Wednesday, August 02, 2006

Japan and the Environment

Everyone knows that the Japanese have a special relationship with nature and the environment. We've heard it a million times. Ask an Japan apologist/explainer or any nihonjinron true believer. After all, this is where the great Kyoto treaty to fight global warming was signed.

Unfortunately, you could never tell that this is the case by talking to Japanese citizens or observing their, or the government' actions. You very, very, very, very---did I say very?---rarely ever hear of pressure to conserve, preserve, or protect the environment come from citizens, or citizen groups. It comes from business for economic purposes, or from the government for similar reasons. The government has most often pushed any conservation efforts by increasing costs to consumers and households. They surely don't want industry to bear much of a burden.

  • Japanese homes and apartments have little (or no) insulation. Double-paned glass windows? Forget it. Imagine the energy loss from this. Instead of telling offices to raise or lower thermostats to uncomfortable levels to save energy, perhaps forcing builders to improve insulation would be more effective. Even a tax break to subsidize homeowners who do insulate their homes might help.
  • Plastics bags for everything. Recently businesses have found the cost of plastic increasing rapidly, so they are trying (not very hard) to reduce the number of plastic bags consumers supposedly demand. Everything is wrapped. Go to 7-11 and buy a yogurt. You will get a plastic spoon and a bag. Include a juice and you'll get a straw too. Buy a pre-cooked food, salad or whatever and get another spoon, fork or chopsticks. They may even wrap it in a separate smaller plastic bag. Why not just stop? Well, it's a Japanese tradition! I actually read that in the newspaper a few months ago. Yes sir, it's rude to give someone a carton of orange juice without a bag and a straw. Japan appears to be the only modern country in which tradition excuses everything.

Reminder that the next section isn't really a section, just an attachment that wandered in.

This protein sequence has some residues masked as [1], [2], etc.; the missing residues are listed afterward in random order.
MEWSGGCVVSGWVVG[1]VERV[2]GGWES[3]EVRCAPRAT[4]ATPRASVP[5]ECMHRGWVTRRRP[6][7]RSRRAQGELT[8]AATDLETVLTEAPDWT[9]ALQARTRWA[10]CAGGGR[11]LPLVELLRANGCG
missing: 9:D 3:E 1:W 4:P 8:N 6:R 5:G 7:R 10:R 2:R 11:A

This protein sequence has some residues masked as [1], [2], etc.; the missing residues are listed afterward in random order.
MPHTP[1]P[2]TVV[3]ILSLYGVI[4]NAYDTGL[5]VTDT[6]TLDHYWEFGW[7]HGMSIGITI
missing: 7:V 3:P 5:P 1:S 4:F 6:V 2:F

• Air conditioning outdoors. Ye, we do it here. It has decreased to some extent, but you can go to some shops in Tokyo---Akihabara used to be really good at this---and they will have the shop doors wide open with the AC going full-blast. Feels really nice when you are outside on the sidewalk walking by, but I am pretty sure this has a less than wonderful effect on greenhouse gases.
  • Whaling and using some of the meat for dog food. Yea, this ia a Japanese tradition, too, even though consumption has always been rare.
  • Doing laundry every day whether it is needed or not. Full loads? Forget it. One dirty sock is enough.
There are tons of other things, most of the rivers dammed, native forests decimated and replanted with cedar trees to provide the timber industry with profits, but which have instead caused serious and increasingly common allergy problems in the spring and more. It is all old news, written about in the book Dogs and Demons by Alex Kerr about 4-5 years and, much of it was known earlier.

There are some very rural, natural areas in Japan, of course. But you can bet it isn't because Japan is protecting or preserving it or would even do so if it were threatened. (unless by evil foreigners, of course) Frankly, most people don't really care enough to do something about it. And, citizens really are not going to be activists for much of anything in modern Japan. We'll all wait for the government to tell use what to do, and even better yet, do it for us.

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